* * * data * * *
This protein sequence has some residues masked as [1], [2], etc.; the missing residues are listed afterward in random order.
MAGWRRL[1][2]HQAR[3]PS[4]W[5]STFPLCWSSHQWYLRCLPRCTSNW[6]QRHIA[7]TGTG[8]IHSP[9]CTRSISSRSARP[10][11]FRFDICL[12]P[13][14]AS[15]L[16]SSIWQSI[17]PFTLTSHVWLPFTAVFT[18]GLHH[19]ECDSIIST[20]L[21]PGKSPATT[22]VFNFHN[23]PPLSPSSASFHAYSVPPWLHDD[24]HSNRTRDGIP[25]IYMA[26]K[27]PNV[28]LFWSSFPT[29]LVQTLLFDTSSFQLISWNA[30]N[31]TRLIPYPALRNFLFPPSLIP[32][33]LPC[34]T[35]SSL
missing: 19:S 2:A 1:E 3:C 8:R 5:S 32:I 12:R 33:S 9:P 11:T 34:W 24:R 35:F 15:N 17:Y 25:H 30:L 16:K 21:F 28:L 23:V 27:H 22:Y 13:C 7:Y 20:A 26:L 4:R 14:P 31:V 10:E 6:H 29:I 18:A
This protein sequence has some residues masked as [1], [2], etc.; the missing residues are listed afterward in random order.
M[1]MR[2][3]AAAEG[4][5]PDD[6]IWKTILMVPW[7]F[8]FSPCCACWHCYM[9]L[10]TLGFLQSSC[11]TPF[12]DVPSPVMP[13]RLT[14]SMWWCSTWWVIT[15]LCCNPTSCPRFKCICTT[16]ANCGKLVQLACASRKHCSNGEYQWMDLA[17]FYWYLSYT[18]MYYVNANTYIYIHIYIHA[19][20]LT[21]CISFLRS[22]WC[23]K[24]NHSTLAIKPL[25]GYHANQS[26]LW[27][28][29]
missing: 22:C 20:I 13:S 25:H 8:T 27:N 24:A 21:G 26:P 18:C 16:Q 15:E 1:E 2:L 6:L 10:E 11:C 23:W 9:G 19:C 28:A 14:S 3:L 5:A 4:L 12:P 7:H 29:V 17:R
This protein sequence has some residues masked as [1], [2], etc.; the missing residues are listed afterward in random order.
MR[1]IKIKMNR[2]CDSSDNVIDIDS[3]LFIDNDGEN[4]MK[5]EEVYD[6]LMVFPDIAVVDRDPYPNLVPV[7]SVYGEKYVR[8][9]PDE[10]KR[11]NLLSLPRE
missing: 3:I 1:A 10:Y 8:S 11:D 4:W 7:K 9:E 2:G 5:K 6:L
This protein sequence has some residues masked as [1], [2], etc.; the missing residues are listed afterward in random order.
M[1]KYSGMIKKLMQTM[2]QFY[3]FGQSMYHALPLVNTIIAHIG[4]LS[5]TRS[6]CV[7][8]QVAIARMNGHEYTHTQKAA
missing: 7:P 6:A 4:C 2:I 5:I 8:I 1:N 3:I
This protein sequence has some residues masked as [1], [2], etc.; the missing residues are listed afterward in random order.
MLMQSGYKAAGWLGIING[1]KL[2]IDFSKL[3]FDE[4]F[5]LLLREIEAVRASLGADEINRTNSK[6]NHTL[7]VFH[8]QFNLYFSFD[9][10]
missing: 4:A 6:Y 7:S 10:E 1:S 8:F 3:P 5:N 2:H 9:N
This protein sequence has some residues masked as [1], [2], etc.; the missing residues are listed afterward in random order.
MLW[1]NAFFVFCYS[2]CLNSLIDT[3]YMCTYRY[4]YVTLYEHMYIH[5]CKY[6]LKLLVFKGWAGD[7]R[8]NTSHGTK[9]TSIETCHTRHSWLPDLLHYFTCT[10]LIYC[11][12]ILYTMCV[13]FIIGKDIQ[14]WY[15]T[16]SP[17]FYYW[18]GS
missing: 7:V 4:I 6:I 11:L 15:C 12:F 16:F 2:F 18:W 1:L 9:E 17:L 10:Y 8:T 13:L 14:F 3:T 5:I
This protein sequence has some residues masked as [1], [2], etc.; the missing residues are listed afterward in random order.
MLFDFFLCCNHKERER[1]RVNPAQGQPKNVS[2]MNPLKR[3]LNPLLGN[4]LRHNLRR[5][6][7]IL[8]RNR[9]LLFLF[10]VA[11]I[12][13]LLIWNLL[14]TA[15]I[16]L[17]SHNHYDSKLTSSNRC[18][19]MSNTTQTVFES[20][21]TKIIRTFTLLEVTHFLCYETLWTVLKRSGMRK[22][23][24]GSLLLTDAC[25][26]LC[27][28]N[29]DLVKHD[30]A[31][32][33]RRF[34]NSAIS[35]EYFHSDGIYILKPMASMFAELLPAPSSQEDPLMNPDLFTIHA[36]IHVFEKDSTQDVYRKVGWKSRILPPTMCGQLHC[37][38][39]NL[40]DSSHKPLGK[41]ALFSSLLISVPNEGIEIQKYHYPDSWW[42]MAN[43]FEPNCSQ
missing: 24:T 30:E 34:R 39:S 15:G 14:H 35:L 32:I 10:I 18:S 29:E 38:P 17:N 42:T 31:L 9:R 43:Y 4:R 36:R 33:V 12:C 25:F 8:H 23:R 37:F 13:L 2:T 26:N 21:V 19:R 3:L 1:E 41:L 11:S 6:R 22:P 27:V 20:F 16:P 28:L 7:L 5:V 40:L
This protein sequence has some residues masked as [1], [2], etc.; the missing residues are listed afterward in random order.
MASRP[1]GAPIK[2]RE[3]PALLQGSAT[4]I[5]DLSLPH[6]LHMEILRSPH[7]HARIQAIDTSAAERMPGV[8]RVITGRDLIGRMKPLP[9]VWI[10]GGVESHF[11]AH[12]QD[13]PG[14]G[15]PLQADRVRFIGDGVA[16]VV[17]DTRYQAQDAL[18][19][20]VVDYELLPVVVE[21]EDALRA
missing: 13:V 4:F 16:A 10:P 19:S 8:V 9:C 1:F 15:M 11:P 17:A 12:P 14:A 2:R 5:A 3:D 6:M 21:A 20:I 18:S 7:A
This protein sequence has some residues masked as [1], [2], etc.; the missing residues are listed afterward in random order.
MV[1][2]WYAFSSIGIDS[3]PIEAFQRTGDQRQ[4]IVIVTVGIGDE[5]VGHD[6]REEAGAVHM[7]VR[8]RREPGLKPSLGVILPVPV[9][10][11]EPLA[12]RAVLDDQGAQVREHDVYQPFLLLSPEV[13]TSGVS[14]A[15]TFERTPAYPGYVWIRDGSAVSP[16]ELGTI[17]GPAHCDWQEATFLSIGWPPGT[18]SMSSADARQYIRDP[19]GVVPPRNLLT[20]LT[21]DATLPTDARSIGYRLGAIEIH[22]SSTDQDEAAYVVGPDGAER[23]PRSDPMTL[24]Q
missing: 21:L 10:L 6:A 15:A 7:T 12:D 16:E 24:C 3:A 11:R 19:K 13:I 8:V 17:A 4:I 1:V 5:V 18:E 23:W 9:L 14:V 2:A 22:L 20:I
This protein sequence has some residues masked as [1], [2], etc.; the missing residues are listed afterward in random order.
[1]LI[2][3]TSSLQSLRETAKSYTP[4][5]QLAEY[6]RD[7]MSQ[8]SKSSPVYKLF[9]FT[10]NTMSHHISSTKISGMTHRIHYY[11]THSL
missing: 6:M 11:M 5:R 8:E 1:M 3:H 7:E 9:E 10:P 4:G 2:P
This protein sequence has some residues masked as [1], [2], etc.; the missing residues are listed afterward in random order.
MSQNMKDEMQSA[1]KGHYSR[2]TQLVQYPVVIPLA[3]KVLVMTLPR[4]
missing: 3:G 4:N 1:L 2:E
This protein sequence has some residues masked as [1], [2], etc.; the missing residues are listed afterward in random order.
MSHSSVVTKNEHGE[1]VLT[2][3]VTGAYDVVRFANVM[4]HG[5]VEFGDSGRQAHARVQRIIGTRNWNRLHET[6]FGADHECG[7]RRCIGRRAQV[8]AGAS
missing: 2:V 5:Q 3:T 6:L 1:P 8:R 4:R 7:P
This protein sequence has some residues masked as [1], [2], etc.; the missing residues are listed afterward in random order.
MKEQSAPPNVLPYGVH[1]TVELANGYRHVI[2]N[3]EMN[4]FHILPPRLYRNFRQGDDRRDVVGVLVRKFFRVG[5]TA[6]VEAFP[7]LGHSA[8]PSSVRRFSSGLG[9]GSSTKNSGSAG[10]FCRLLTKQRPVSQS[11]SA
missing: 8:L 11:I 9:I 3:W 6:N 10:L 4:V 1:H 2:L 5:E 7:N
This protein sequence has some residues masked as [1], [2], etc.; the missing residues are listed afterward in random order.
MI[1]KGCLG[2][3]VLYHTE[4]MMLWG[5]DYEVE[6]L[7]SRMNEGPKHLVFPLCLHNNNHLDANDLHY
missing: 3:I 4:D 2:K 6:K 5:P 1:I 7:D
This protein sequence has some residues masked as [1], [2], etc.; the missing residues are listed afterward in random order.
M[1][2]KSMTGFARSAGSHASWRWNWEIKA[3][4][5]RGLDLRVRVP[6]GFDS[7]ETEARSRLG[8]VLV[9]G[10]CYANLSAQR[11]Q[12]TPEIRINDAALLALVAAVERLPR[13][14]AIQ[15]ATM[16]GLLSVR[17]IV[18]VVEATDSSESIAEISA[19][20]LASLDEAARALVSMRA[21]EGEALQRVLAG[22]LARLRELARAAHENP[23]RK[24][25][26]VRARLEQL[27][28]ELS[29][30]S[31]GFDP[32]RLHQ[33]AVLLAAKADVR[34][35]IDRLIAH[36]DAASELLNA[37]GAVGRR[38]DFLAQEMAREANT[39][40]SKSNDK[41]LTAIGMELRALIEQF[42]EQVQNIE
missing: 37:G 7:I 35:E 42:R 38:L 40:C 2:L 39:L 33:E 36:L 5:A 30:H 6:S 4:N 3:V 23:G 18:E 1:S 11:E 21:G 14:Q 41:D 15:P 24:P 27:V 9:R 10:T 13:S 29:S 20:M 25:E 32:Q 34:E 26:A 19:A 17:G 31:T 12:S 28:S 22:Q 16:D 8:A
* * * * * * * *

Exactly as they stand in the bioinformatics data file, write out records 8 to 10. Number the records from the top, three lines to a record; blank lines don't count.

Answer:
This protein sequence has some residues masked as [1], [2], etc.; the missing residues are listed afterward in random order.
MASRP[1]GAPIK[2]RE[3]PALLQGSAT[4]I[5]DLSLPH[6]LHMEILRSPH[7]HARIQAIDTSAAERMPGV[8]RVITGRDLIGRMKPLP[9]VWI[10]GGVESHF[11]AH[12]QD[13]PG[14]G[15]PLQADRVRFIGDGVA[16]VV[17]DTRYQAQDAL[18][19][20]VVDYELLPVVVE[21]EDALRA
missing: 13:V 4:F 16:A 10:P 19:S 8:V 9:C 1:F 15:M 11:P 17:A 12:P 14:A 2:R 5:A 3:D 6:M 21:A 20:I 18:S 7:A
This protein sequence has some residues masked as [1], [2], etc.; the missing residues are listed afterward in random order.
MV[1][2]WYAFSSIGIDS[3]PIEAFQRTGDQRQ[4]IVIVTVGIGDE[5]VGHD[6]REEAGAVHM[7]VR[8]RREPGLKPSLGVILPVPV[9][10][11]EPLA[12]RAVLDDQGAQVREHDVYQPFLLLSPEV[13]TSGVS[14]A[15]TFERTPAYPGYVWIRDGSAVSP[16]ELGTI[17]GPAHCDWQEATFLSIGWPPGT[18]SMSSADARQYIRDP[19]GVVPPRNLLT[20]LT[21]DATLPTDARSIGYRLGAIEIH[22]SSTDQDEAAYVVGPDGAER[23]PRSDPMTL[24]Q
missing: 21:L 10:L 6:A 15:A 7:T 12:D 16:E 24:C 3:A 11:R 19:K 13:I 8:V 17:A 4:I 1:V 5:V 18:E 23:W 9:L 14:V 2:A 22:L 20:I
This protein sequence has some residues masked as [1], [2], etc.; the missing residues are listed afterward in random order.
[1]LI[2][3]TSSLQSLRETAKSYTP[4][5]QLAEY[6]RD[7]MSQ[8]SKSSPVYKLF[9]FT[10]NTMSHHISSTKISGMTHRIHYY[11]THSL
missing: 6:M 11:M 5:R 8:E 1:M 3:H 7:E 9:E 10:P 4:G 2:P